Tech Sevarage!Posted: January 3, 2012
From my Healthy Living column in Moncton’s Times & Transcript.
Dependence on instant text messaging and social networking websites is perhaps one of the most common traits that today’s teens share. Take a brief glance around a room full of young people and you will often see more people texting or typing than engaging in face-to-face conversation.
Most teens would agree that virtual communication doesn’t replace seeing people in person, however, the vast majority of us would be taken aback by the suggestion of putting away our portable electronic devices away for a month in order to focus on the people and the activities being conducted around us.
This very suggestion was made to me recently when I recieved the student handbook for a science/entrepreuneurship program I will be attending at Lakehead University during summer 2011. True to my generation, I considered it with great intrepidation. Throughout the program, other participants and I will have access to the internet only through computers in computer rooms; the residence we will be staying in doesn’t offer internet connection. This means that my access to email will be limited, that Facebook and favorite news sites will be cast aside for the month, and that the irrepressible urge to google topics I want to know more about will have to be repressed, at least while away from the computer room.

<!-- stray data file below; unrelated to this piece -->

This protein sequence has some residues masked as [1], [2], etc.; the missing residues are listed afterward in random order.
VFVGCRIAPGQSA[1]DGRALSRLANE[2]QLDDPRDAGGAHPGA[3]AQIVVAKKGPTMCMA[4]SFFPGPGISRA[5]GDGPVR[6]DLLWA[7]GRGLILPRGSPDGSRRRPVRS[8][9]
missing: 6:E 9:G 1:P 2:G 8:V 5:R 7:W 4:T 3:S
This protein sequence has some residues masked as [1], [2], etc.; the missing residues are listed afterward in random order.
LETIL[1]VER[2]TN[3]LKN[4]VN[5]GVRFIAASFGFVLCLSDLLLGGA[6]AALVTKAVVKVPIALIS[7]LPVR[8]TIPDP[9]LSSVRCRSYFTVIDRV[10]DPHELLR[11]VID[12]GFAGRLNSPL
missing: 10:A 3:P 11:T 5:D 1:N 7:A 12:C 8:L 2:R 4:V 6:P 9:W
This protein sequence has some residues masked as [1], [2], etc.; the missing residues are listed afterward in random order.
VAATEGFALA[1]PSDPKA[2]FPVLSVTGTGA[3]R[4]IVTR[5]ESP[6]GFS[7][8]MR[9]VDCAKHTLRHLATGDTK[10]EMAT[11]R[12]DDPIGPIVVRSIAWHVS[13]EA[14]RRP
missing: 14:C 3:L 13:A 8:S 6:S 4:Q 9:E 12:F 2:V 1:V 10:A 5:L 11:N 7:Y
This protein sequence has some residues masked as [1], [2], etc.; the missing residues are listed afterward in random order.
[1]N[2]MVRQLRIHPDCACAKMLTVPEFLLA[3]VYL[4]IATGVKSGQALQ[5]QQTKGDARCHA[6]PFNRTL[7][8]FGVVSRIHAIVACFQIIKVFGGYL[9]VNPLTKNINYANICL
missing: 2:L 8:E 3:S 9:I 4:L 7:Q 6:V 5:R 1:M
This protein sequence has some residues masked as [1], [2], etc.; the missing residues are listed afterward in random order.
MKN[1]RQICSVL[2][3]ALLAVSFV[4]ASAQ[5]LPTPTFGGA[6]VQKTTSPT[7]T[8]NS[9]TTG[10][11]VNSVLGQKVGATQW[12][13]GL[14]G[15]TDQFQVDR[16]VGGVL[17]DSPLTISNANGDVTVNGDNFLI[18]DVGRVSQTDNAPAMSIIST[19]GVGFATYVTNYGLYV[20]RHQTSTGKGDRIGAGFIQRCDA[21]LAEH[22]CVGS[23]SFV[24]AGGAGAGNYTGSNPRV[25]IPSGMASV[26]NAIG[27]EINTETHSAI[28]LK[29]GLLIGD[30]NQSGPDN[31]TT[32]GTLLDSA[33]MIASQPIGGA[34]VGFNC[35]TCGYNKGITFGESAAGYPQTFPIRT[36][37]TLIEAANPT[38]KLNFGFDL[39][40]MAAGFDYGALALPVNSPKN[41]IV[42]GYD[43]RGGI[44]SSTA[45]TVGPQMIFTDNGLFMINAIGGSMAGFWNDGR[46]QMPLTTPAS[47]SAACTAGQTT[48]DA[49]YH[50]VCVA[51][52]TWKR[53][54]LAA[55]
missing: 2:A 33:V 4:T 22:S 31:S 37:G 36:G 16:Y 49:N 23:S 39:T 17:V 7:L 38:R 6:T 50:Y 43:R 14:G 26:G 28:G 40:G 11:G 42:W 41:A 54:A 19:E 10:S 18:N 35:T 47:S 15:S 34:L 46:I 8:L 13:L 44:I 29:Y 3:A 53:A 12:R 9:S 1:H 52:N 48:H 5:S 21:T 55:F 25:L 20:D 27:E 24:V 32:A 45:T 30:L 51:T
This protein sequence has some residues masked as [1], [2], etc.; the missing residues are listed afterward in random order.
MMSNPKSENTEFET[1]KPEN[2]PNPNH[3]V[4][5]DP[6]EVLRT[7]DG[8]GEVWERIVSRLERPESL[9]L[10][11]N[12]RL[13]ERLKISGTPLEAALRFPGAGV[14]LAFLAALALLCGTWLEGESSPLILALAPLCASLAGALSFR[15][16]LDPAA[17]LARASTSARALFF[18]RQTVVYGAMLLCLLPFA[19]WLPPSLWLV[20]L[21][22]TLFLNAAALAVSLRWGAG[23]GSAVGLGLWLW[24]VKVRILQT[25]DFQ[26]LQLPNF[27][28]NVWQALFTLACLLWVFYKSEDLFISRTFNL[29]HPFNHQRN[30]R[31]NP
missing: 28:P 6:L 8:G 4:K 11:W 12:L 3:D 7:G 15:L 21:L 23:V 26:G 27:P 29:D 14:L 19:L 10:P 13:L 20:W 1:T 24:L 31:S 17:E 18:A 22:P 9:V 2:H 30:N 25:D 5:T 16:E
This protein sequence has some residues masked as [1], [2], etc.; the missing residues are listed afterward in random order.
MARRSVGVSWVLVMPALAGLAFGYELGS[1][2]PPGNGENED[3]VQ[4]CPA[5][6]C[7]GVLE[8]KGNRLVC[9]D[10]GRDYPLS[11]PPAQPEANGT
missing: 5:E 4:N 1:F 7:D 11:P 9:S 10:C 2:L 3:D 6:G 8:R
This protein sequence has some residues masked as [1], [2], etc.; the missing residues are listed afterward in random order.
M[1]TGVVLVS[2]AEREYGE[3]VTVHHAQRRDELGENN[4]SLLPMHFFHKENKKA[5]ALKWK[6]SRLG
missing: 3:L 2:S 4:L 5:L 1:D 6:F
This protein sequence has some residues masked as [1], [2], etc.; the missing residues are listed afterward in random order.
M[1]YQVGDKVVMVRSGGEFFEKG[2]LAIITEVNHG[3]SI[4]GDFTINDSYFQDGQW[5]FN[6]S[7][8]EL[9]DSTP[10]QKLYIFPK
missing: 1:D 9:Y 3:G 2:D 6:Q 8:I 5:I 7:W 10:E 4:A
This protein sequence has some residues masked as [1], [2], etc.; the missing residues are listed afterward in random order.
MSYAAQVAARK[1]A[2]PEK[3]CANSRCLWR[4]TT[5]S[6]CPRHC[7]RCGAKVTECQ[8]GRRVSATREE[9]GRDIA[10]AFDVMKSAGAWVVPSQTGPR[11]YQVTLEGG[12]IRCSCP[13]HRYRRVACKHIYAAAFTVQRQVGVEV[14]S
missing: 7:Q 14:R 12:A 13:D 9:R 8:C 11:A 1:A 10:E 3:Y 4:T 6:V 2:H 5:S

However, it also means that other participants and I will be kicking our internet habit, perhaps for the first time since early teenagehood, and spending more time actually mentally present in our environment, conversing and enjoying each other’s company.
The average teenager spends several hours daily in front of some type of screen. Screen time is not necessarily poorly used–homework, reading, checking email inboxes, and chatting with friends can all be done through a screen—but, it is an inadequate replacement for other activities and can sometimes be distracting. No one would ever check his mailbox five times a day while waiting for an important letter, but many wouldn’t hesistate to check their email inbox five times in a single hour while waiting for an important email.
Instant web-based communication and telecommunication have their merits. They’re highly efficient and render frequent communication with a broader circle of people possible. However, they shouldn’t drain our time and attention and replace face-to-face interaction.
Originally published in the Times & Transcript on April 9th, 2011.